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Tuesday, August 22, 2006

Conglomerate on Interview Questions

A lovely discussion at the Conglomerate about interview questions during the law school hiring process.  Gordon Smith suggests that interviewers ask about law professors who serve as a model for their career, a question I recall expounding on at some length during my own job search.  A similar question could be, what course influenced you the most, intellectually and/or pedagogically, and why. 

Jim Chen, in the comments, writes:

One question I like to ask is this, "Is there a book or law review article you wish you had written? Do explain why." A shocking number of candidates have no meaningful response. Those who do respond in a nondisqualifying way reveal useful information.

Actually, I'm not sure I'd find the number of "no meaningful response" answers that shocking.  For law professors, who are born parsers, there are all kinds of ways to interpret this question, at least some of which call for a level of candor that most can agree is neither sought nor welcome in the legal academy.  Although I am not a law and economics scholar, could I be blamed for wanting to have written "The Problem of Social Cost," for no other reason than that magnificent careers are made of such articles?  On the other hand, even if we all agree to play by the rules of the same game in answering the question, it still seems hard to distinguish on the spot between articles we have found greatly influential or important in developing our own agendas, and articles we actually wish we had written ourselves.  And in the latter category, there are the articles we wish we had written because they are like our own writing, only so much better, and those that are so different from our own work that to have written the article would entail being a different person altogether. 

Ponder the question a while, if you like.  In the meantime, if you happen to be interviewing this fall, keep in reserve two potential answers to this question, in case you're stumped.  1) "I admire so many of your articles that it's hard to choose just one."  2) "The Vertical Dimensions of Cooperative Competition Policy."  [Warning: This answer may only work for a limited number of interviewers.]

P.S.: Blasi, "The First Amendment and the Ideal of Civic Courage: The Brandeis Opinion in Whitney v. California."  For starters.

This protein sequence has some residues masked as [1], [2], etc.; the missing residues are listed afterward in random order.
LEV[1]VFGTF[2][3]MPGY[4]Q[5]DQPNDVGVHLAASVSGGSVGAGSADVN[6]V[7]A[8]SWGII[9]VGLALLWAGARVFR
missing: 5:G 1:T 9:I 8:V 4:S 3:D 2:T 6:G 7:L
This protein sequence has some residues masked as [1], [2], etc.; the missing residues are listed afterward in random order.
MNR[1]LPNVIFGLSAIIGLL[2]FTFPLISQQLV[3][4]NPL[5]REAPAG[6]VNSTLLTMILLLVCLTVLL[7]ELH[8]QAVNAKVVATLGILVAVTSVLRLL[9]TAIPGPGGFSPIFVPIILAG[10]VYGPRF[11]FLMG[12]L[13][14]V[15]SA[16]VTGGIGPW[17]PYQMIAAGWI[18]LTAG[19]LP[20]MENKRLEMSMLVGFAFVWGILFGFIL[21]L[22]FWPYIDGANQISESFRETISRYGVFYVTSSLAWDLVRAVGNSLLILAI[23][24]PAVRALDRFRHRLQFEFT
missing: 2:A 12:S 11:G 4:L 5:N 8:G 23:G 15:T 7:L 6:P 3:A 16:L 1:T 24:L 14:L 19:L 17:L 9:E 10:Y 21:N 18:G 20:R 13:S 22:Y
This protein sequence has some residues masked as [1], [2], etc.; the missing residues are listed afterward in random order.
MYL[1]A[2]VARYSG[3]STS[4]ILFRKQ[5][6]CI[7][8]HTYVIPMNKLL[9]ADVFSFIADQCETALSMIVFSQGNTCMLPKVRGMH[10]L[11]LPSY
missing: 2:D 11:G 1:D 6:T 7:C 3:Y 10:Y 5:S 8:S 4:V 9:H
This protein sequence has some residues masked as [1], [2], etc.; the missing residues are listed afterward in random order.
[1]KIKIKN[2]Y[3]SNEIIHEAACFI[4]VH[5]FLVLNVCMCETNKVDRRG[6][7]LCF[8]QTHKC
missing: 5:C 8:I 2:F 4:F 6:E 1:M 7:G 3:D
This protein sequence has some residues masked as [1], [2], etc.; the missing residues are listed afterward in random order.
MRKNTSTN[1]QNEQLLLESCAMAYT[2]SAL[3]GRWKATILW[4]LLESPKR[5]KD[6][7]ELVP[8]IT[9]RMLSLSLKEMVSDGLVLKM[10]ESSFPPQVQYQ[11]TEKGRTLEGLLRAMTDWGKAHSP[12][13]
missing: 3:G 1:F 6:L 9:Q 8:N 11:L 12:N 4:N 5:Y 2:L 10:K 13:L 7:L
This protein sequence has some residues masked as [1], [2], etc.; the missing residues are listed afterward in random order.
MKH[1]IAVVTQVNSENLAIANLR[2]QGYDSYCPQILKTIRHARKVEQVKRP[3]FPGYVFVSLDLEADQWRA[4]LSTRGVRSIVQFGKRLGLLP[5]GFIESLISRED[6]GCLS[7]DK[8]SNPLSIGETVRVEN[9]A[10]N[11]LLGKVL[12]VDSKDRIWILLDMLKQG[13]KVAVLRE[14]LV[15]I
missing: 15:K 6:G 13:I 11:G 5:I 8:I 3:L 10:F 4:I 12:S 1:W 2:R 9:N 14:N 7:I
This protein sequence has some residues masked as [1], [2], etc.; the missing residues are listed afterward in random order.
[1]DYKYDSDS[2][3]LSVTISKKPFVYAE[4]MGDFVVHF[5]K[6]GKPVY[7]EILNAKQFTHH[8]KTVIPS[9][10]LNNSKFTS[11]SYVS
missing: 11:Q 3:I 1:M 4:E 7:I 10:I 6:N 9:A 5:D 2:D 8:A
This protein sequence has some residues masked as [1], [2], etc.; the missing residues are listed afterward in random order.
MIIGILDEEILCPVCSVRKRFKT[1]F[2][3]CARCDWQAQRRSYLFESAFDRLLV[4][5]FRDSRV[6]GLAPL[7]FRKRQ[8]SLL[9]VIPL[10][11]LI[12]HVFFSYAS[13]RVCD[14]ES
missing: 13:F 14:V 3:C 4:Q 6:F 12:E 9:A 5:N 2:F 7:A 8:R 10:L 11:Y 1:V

Posted by Paul Horwitz on August 22, 2006 at 12:33 PM in Life of Law Schools | Permalink


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I agree with Scott Moss that we should be reluctant to find a candidate's struggle with (or unimpressive answer to) a deliberately challenging interview question "disqualifying." I assume (with others) that the point of the question is to get the candidate to talk about scholarship she/he admires -- and that is doubtless a useful inquiry -- but I find the way it is worded off-putting in the extreme and it's possible that others would as well. There is a LOT of legal scholarship that I greatly admire, but I don't "wish I had written" any of it, even though some of it might have been funnier if I'd been the author. (Indeed, I'm not sure I think it's a healthy sign for a scholar to wish she/he'd been the author of someone else's work, but I suppose there are far weirder academic fantasies.) If I'd been asked that question as an entry-level candidate I might well have struggled to find a gentle way to make that point before attempting to address (what we take to be) the actual point of the question. All of this is a very long way of saying that we need to remember that what we intend to ask and what they actually hear might not be the same thing -- particularly in the stressful setting of a teaching interview -- and so perhaps the answers we generate ought to be accorded a bit more interpretive generosity.

Posted by: Michael Fischl | Aug 24, 2006 4:21:03 PM

I think one fair response to this question would be: what is
the book or article you want me to say I wish I had written?

The process is stressful enough without being forced, in what is
ostensibly a conversational setting, to come up with some strategic
reply that's both edgy, important, novel, nonoffensive, etc.

Posted by: Frank | Aug 24, 2006 12:08:00 PM

I got that question, though I'm not sure I got it from Jim Chen. My answer, for what it's worth, was Crystals and Mud in Property Law by Carol Rose.

Posted by: Rebecca Tushnet | Aug 23, 2006 10:31:48 PM

Personally, I'd be tempted to name an article I actually did write, and then say, "oh, sorry -- I guess I wrote that... How about XYZ -- no, wait, I wrote that too..."

Posted by: Scott Moss | Aug 23, 2006 10:04:00 AM

Easy question. Pomobabble! Runner up: How not to succeed in law school.

Posted by: Positroll | Aug 23, 2006 5:41:51 AM

I agree with Scott. That being said, Hart's dialectic. No question. It's not just the substance; it's the... for lack of a better word... gumption, in the means.

Posted by: Steve Vladeck | Aug 22, 2006 2:14:04 PM

I'm just not a fan of the idea that if a candidate gets stumped on a tough and hard-to-anticipate question, that should be disqualifying. Even the quickest thinker and most thoughtful person can at times be stumped by a question that, because it's pretty clever, comes out of left field.

In my book, if a candidate struggles with a tough question, take it for what it's worth, but no more. Are there other signs the person is slow on his or her feet, wilts under pressure, etc.? Or is this just someone having a tough time with a question that's designed to be tough?

Posted by: Scott Moss | Aug 22, 2006 12:56:30 PM

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